Tom Strong: Book One

Utterly Rampant, Out-of-Control Racism in Comic Books!

Tom Strong:  Book One


Down from the Attic: 1

Tom Strong Book 1 -


I mentioned a while back that I had, last Christmas, been up in the attic of the house where I once lived, and there came across a treasure trove of golden oldies.  In fact, how the Hell I forgot these beauties is a mystery.  Well, maybe not; the end of a relationship and all that.

Anyway, I decided I would review the batch some sixteen years after first reading them.  Three of the collections were from Alan Moore’s then brand- new America’s Best Comics line, and what could be more pleasant and uncontroversial than to start with his affectionate homage to the Golden Age, Tom Strong:  Book One, which collected the initial seven issues in one beautiful package.

Well, that was the theory, in any case; but it seems that writing a review of even one of Mr. Moore’s least controversial offerings is fraught with hidden dangers when the dreaded PC Police rears their ugly, nothing-better-to-do-with-their-time heads.

I mentioned to a friend how much I was enjoying this nostalgic take on Superman, only to have him say:  “Yeah?  Well, don’t mention that he has a black wife, whatever you do.”

I was intrigued. Why not?  After all, the gorgeous Dahlua is a Princess from, eh…off the coast of Africa. And that is how I came to be aware of this 2013 correspondence on – of all places—the excellent Goodreads site.  It all started calmly, if quite bizarrely:


Hi there,

Your review of Tom Strong, Book 1 was recently flagged by several Goodreads members. It appears that this section of your review could be read as racially offensive:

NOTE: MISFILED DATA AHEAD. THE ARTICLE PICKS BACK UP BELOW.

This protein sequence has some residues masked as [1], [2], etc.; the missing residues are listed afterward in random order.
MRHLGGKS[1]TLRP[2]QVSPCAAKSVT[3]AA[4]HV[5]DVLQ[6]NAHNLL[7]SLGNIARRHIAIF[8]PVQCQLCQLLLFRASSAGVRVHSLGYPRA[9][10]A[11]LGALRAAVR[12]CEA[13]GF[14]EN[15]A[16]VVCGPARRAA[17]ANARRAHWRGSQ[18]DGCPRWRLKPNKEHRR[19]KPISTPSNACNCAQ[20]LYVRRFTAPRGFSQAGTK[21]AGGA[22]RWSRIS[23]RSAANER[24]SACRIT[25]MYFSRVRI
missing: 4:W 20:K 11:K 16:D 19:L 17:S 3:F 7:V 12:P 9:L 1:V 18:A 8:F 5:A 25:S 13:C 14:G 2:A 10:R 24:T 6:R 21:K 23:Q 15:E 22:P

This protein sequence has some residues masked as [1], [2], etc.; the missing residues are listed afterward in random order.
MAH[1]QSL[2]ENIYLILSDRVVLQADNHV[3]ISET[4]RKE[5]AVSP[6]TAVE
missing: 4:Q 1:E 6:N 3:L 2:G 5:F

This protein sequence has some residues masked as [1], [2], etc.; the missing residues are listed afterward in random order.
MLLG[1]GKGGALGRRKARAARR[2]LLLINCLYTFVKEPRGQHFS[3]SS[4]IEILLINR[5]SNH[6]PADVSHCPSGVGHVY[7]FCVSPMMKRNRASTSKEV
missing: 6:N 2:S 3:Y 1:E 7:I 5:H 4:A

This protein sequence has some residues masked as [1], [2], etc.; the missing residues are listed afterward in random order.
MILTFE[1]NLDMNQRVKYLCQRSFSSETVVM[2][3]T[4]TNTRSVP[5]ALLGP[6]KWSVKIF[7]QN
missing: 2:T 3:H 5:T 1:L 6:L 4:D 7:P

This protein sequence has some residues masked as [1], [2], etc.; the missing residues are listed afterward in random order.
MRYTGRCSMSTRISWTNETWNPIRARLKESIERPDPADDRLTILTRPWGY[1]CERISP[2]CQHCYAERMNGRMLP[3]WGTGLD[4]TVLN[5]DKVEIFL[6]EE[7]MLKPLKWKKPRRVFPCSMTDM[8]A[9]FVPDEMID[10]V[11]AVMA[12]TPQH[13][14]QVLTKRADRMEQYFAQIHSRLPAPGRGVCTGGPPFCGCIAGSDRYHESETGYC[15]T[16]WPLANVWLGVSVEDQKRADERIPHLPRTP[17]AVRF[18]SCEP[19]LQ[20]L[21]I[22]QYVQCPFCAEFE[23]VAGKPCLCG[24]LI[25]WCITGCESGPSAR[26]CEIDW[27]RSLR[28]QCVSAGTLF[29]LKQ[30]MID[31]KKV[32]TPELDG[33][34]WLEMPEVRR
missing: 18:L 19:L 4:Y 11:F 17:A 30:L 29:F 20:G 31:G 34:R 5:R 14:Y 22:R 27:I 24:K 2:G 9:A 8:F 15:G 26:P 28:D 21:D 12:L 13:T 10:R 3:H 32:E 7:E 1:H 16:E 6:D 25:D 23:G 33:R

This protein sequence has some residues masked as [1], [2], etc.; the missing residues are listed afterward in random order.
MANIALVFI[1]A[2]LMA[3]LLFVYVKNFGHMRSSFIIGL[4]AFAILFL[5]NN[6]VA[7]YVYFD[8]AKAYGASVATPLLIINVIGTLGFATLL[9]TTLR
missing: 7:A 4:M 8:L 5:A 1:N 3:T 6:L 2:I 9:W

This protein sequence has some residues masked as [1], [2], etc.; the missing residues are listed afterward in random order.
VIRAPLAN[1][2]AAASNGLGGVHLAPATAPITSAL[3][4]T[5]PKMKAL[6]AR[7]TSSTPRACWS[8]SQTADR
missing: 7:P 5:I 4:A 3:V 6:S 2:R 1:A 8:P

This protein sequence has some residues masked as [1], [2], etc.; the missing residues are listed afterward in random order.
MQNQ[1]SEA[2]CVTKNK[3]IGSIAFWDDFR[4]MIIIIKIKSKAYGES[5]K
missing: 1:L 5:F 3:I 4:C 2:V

He’s got a pretty black wife and a pretty half-breed daughter

We strive to maintain a safe and comfortable environment at Goodreads, and we try to stay away from using potentially hurtful terms. Given this, would you mind rephrasing this part of your review or removing it entirely? If this hasn’t been replaced in three business days, we will unfortunately have to remove the review.

The Goodreads Team

Huh? “Safe and comfortable environment?”  What was the problem here?  Dahlua is a black woman and she and Tom’s pretty daughter Tesla is obviously a nice mix of black and white.  Or aren’t we allowed to mention that Tom is a white superhero with good taste in women?

The reviewer, who signed himself MZA politely enquired whether an actual human was deleting his review, to which he got this reply:


We carefully examined your review before sending out this message. As a clarification, the review will only be removed in three business days if you do not remove the part that we highlighted in our previous message.

Please let us know if you have any questions about this.

The Goodreads Team


I can only applaud MZA’s answer to this unmitigated bullshit, because it isn’t a million miles away from how I would have answered myself.

Hello Goodreads,